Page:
- What is The Permit Center?
- What is the process ?
- Ministerial or "Over the Counter" Review vs. Discretionary Development Review
What is The Permit Center?The Permit Center draws its functions from the building, civil engineering, environmental, zoning, and traffic engineering specialties and coordinates with other professional disciplines. This includes the review of subdivision maps and public improvement and grading plans; compliance with land use regulations, community plans and environmental statutes; and review of construction plans and inspection of construction projects. This includes review for transportation, park and recreation, and housing elements. The City of Walnut Creek is responsible for managing the land development process from concept to completion.
The following summarizes the development processing responsibilities and services provided by the City of Walnut Creek:
Planning & Zoning
Each project requiring discretionary review has a project planner who will serve as the project manager through the entitlement process. Planners are the heart of Walnut Creek's system for processing development and construction projects. The project planner coordinates the review among the various disciplines, guides the project through the process, and sets timelines and schedules in an expeditious manner. The project planner will analyze the project proposal in context with the applicable standards and guidelines.
Discretionary projects are subject to the requirements of the California Environmental Quality Act (CEQA) in accordance with the City's adopted procedures. A determination on the applicability of CEQA is be made within 30 days of a determination that the project application is complete, but is typically made earlier in the process.
The Building Division is responsible for reviewing and inspecting private sector buildings for compliance with fire and life safety provisions of state and locally adopted codes, as well as the state mandated disabled accessibility and energy regulations. The Building Division is also responsible for historical permit records.
Public Works provides engineering and traffic systems review and construction field inspection services such as the site design and grading, infrastructure inspections, maintenance and operation of streets and their traffic flow as well as the design and construction of public improvement projects.
The City Arborist is responsible for the review of all construction involving the dripline encroachment or removal of trees that are 9 inches or more in diameter when measured 54 inches above grade. An arborist report may be required at the time of initial application. The City Arborist will review the arborist report, evaluate its completeness, and provide input and recommendations for the preservation or removal of the trees to the project planner for inclusion in the project records.
Depending on the scope and type of project, other City departments, divisions, and commissions may also comment on the project. These may include: the Housing Division; Park, Recreation, & Open Space Commission; Transportation Commission; WC Police Department; and Arts Commission.
Permit Processing & Flow ChartsThe Discretionary Development Review Process encompasses a number of distinct but related functions that provide approvals or entitlements for the development and use of public and private properties. The process generally involves an assessment of a project's consistency and compliance with the City's stated goals and objectives that are established in the General Plan, Zoning Ordinance, Design Guidelines, City Codes, and other regulations and standards. Discretionary review approval is required prior to issuance of site development and building permits.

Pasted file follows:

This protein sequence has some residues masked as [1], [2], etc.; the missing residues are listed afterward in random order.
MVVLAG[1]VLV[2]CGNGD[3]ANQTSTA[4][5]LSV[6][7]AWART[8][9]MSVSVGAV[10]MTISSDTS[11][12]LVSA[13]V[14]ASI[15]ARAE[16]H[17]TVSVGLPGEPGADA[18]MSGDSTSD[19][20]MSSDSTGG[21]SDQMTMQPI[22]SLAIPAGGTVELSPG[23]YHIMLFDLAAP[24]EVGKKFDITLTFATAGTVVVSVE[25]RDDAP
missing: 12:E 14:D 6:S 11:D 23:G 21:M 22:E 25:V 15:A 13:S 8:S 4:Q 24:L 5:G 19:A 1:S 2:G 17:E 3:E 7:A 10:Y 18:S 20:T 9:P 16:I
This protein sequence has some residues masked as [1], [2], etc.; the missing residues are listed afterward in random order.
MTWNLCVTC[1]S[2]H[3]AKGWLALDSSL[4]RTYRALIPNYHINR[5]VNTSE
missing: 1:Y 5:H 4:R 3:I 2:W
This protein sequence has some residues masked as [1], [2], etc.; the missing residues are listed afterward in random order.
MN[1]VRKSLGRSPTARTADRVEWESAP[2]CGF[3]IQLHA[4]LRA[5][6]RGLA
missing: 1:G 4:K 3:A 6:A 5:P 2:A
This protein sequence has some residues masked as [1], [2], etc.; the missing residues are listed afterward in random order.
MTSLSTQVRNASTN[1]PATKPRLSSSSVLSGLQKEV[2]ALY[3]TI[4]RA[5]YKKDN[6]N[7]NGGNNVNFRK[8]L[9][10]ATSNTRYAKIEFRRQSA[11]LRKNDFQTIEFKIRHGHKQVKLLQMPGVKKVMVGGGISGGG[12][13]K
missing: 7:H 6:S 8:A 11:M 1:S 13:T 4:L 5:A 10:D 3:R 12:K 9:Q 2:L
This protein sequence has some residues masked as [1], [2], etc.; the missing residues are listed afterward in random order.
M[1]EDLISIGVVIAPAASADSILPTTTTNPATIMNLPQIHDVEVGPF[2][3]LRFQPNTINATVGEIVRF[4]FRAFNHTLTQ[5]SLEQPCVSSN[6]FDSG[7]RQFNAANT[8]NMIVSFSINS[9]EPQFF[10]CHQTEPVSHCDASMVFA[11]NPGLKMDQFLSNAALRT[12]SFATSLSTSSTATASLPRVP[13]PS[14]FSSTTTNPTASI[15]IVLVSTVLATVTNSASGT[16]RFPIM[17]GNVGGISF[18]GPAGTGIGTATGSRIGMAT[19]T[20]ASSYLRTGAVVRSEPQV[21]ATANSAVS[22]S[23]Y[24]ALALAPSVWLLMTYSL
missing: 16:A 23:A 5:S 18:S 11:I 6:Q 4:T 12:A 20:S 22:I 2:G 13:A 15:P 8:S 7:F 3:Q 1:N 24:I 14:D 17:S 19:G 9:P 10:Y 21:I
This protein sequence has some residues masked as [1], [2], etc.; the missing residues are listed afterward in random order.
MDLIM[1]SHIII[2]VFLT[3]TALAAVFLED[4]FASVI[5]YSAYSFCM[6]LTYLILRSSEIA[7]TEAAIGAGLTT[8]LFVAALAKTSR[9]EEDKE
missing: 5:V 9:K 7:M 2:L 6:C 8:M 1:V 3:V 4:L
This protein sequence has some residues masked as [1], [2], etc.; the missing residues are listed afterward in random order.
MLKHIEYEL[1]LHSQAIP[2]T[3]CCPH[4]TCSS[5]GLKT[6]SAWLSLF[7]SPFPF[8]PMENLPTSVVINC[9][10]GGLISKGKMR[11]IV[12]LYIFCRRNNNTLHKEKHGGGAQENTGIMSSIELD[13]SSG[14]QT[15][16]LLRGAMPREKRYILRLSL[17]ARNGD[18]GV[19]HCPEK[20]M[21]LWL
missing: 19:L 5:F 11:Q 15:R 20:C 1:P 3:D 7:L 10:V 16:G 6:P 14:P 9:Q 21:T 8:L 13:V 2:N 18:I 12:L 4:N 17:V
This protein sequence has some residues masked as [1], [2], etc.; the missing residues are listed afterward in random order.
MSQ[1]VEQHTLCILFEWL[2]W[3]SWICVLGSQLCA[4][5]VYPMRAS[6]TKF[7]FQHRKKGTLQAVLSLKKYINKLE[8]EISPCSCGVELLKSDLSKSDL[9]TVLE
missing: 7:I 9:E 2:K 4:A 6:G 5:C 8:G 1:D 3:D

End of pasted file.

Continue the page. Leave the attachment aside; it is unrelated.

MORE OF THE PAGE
The simplified flow chart below depicts the basic process. More detailed flowcharts and descriptions of each phase of the process can be found on the Process Workflow page.
"Ministerial" or "Over the Counter" permits involve little or no personal judgment by the public official as to whether or how the project should be carried out. The standards are quantitative and typically no public notice or input is involved. The decision involves only the use of fixed standards or objective measurements, and the public official cannot use personal, subjective judgment. The applicant may independently obtain the required building permit from the City, as well as approval of the permit from fire, sewer, and water district agencies.
For example, a permit is ministerial if the ordinance requiring the permit limits the public official to determining whether the zoning allows the structure to be built in the requested location, the structure would meet the requirements in the International Building Code, and the applicant has paid all required fees. Ministerial applications do not require a public hearing, are not subject to the Permit Streamlining Act, or are exempt from the California Environmental Quality Act (CEQA) by State law or City Ordinance.
Examples of ministerial permits typically include:
|·Building Permits(Plumbing, electrical, mechanical)||·Encroachment Permits|
|·Second Family Unit Permits||·Residential Parking Permits|
"Discretionary" development projects, in contrast, are based on qualitative standards and require judgment or deliberation. Discretionary projects typically involve an opportunity for public input and they may be approved subject to specific conditions. Discretionary development review applications are subject to CEQA, the Permit Streamlining Act, and may require a public hearing.
Examples of Discretionary Development Permits typically include:
|Design Review||Wireless Communications Facility Permits|
|Exceptions to Standards||Conditional Use Permits|
|Tree Removals||Grading or construction on slopes over 15%|
For detailed descriptions of specific development review, please visit the Planning Guides & Guidelines webpage.